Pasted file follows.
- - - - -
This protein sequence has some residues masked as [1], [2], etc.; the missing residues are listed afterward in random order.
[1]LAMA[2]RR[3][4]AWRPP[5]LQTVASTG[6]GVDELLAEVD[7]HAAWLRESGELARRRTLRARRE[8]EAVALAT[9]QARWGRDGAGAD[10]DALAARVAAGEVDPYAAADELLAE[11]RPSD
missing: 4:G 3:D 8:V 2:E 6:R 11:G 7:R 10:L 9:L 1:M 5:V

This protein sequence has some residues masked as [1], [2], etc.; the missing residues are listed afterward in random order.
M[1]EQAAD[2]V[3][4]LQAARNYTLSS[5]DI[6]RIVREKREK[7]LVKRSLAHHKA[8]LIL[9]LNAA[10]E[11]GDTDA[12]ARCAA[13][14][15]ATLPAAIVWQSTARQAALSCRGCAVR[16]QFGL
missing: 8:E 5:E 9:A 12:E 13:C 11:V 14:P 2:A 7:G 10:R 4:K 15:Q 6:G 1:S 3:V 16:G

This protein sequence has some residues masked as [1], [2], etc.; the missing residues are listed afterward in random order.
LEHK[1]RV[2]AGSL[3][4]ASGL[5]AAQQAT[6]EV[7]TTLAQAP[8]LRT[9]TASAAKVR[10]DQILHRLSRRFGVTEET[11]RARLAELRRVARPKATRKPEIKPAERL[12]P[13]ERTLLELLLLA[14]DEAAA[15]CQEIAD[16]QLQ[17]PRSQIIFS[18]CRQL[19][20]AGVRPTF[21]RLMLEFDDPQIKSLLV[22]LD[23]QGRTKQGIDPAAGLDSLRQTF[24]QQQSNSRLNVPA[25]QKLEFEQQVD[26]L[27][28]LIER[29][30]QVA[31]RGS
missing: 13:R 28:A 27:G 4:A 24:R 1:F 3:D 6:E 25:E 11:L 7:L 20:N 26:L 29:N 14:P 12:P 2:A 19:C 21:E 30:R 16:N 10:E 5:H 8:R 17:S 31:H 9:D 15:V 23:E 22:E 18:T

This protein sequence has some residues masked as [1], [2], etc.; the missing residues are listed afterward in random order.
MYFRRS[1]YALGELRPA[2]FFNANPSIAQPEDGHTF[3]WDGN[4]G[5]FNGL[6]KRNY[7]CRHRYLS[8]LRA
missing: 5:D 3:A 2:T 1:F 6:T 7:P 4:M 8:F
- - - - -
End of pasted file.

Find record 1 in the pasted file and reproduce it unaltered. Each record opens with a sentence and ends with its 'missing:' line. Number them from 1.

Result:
This protein sequence has some residues masked as [1], [2], etc.; the missing residues are listed afterward in random order.
[1]LAMA[2]RR[3][4]AWRPP[5]LQTVASTG[6]GVDELLAEVD[7]HAAWLRESGELARRRTLRARRE[8]EAVALAT[9]QARWGRDGAGAD[10]DALAARVAAGEVDPYAAADELLAE[11]RPSD
missing: 4:G 3:D 8:V 2:E 6:R 11:G 7:R 10:L 9:L 1:M 5:V